China’s market regulator on Tuesday proposed new rules targeting anticompetitive behavior to include internet companies, which have largely fallen outside of the scope of existing antitrust laws.

What’s changed: The new rules widened the reach of certain antitrust terms that previously only applied to the physical economy. One example was the definition of “relative market,” in which players may pose a “dominant position” if they control more than 50% of the market and thus fell under the jurisdiction of China’s Anti-monopoly Law. The law came into effect in 2008. 

  • Legal experts have long criticized (in Chinese) the law because it was designed to regulate companies in traditional industries and in most cases did not apply to companies operating on the internet, an increasingly important segment of the country’s economy.
  • The new rules expanded the parameters for determining market share to include factors such as transaction volume, user base, and page views.
  • The rules will subject some of China’s biggest internet companies, such as e-commerce behemoth Alibaba, social media giant Tencent, food delivery platform Meituan, and ride-hailing app Didi Chuxing, to tougher regulations. China earlier this month halted an initial public offering for fintech giant Ant Group over regulatory concerns.
  • The draft (in Chinese), which is under public review until the end of November, also requires the consideration of factors such as network effect as well as market players’ scale and ability to deal with data. A draft revision of the Anti-monopoly Law unveiled in January, announced by China’s State Administration for Market Regulation (SAMR), included similar provisions. The SAMR also drafted the rules announced on Tuesday.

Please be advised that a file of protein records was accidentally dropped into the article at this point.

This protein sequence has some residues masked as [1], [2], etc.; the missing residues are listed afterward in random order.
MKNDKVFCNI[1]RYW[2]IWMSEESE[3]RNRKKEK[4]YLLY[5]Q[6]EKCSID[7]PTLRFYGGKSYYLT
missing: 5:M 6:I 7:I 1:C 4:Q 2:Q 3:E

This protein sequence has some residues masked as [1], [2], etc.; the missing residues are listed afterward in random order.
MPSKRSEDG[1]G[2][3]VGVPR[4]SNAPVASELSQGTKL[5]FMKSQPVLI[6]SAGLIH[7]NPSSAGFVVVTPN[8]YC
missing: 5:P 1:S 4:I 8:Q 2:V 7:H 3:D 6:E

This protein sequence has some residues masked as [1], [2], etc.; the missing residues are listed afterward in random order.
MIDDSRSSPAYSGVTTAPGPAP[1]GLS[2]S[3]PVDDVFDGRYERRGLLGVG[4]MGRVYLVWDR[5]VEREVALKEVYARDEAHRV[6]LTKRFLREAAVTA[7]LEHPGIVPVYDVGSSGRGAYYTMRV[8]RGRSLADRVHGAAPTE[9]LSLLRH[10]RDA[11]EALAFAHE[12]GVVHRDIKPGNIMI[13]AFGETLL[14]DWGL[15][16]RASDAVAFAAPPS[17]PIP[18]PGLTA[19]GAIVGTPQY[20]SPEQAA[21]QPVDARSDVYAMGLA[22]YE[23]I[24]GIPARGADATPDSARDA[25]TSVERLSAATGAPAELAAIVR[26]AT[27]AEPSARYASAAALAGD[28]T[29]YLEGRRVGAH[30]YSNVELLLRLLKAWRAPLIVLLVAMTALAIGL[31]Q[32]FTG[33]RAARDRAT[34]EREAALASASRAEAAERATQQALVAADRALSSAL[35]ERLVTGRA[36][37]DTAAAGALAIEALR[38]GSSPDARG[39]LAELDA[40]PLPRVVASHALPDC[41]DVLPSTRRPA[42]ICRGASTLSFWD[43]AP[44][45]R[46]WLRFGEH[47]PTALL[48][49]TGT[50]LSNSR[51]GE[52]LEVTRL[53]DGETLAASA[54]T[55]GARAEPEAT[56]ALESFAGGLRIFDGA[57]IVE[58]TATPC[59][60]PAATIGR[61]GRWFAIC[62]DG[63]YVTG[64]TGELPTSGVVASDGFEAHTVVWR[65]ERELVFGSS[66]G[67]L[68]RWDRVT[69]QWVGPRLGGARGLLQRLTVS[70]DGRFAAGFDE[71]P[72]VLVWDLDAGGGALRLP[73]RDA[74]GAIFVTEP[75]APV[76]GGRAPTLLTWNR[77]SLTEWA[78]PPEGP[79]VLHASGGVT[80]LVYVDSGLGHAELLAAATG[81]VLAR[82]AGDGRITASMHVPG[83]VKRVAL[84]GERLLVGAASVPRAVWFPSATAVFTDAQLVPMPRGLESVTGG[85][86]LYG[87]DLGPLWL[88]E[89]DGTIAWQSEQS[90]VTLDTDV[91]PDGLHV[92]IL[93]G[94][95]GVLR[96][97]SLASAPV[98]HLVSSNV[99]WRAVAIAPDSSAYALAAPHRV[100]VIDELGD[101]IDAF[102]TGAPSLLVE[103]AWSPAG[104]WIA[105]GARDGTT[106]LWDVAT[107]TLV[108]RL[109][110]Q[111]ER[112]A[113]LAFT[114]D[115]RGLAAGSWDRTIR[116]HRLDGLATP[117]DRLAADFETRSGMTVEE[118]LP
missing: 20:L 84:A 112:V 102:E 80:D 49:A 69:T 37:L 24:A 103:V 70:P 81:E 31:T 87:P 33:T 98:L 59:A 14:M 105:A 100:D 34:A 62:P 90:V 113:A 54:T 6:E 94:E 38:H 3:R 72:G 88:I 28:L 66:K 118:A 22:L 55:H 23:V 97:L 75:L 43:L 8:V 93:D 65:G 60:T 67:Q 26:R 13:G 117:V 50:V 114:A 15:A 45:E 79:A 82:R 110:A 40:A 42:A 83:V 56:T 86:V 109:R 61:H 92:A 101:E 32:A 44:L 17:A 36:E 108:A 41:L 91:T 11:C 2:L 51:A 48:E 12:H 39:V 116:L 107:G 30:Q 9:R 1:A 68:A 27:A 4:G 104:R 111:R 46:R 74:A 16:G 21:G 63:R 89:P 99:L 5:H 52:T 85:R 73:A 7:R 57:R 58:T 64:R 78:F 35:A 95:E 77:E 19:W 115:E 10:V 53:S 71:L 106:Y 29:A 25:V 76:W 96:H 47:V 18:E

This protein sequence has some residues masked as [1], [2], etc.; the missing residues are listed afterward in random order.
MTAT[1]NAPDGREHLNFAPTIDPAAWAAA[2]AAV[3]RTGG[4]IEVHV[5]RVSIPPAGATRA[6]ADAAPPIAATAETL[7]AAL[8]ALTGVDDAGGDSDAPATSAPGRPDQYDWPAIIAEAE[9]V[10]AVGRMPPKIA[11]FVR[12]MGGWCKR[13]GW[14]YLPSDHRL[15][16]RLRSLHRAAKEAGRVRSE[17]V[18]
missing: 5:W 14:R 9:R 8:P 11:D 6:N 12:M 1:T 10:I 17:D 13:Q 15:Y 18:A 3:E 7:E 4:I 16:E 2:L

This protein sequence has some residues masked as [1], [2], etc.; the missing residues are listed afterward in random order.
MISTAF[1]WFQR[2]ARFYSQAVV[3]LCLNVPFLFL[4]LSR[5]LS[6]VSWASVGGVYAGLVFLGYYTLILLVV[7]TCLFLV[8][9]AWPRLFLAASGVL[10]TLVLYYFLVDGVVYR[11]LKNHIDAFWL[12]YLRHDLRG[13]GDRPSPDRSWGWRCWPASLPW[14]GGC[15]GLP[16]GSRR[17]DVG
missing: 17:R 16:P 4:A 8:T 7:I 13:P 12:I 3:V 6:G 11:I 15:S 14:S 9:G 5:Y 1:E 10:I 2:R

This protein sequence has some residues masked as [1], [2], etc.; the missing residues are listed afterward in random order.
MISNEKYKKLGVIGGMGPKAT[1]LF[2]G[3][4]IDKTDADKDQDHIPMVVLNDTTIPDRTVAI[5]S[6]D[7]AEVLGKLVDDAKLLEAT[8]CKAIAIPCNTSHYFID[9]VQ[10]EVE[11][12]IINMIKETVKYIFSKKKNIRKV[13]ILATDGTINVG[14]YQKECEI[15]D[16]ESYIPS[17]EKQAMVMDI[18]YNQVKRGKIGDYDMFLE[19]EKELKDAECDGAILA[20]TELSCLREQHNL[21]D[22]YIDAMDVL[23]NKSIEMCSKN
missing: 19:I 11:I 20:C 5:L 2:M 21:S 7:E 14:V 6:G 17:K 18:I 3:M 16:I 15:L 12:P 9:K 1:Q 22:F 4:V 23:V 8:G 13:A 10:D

• The draft guidelines say that companies which force merchants to “choose one of two” online marketplaces on which to sell their products are engaging in anti-competitive behavior.
  • Platforms that price their products or services differently according to customer purchasing power, consumption history, or user preference is monopolistic behavior, according to the draft rules.

READ MORE: China’s antitrust law doesn’t seem to apply to internet giants

Tech shares tumble: Share prices for Chinese tech companies tumbled Tuesday and Wednesday on news of the guidelines. Companies including Alibaba, Tencent, and Meituan saw their share prices dive at least 8% over the two days. The Hang Seng Tech Index in Hong Kong, where many Chinese tech stocks list, fell by more than 5% on Tuesday.

  • Bloomberg estimated that the shares slump wiped out more than $200 billion of value from Chinese tech companies.

Context: Before China’s top antitrust regulator proposed revisions to the antitrust law in January and the draft rules on Tuesday, the SAMR was already working to curb potential antitrust violations from internet companies.

  • The agency launched in January 2019 what is known as China’s first “internet antitrust investigation” into Tencent Music Entertainment’s dealings with the world’s three largest record labels after rivals complained that Tencent paid excessive fees for the initial rights and then passed those costs along to competitors.
  • However, the SAMR decided to suspend the probe in January, according to Bloomberg. The regulator didn’t disclose how far the investigation went and why it was terminated, but it came after Tencent Music reached a music licensing deal with Bytedance, a Beijing-based startup that runs Tiktok, in late 2019.

Wei Sheng

Wei Sheng is a Beijing-based reporter covering hardware, smartphone, and telecommunications, along with regulations and policies related to the China tech scene. Before joining TechNode, he wrote about...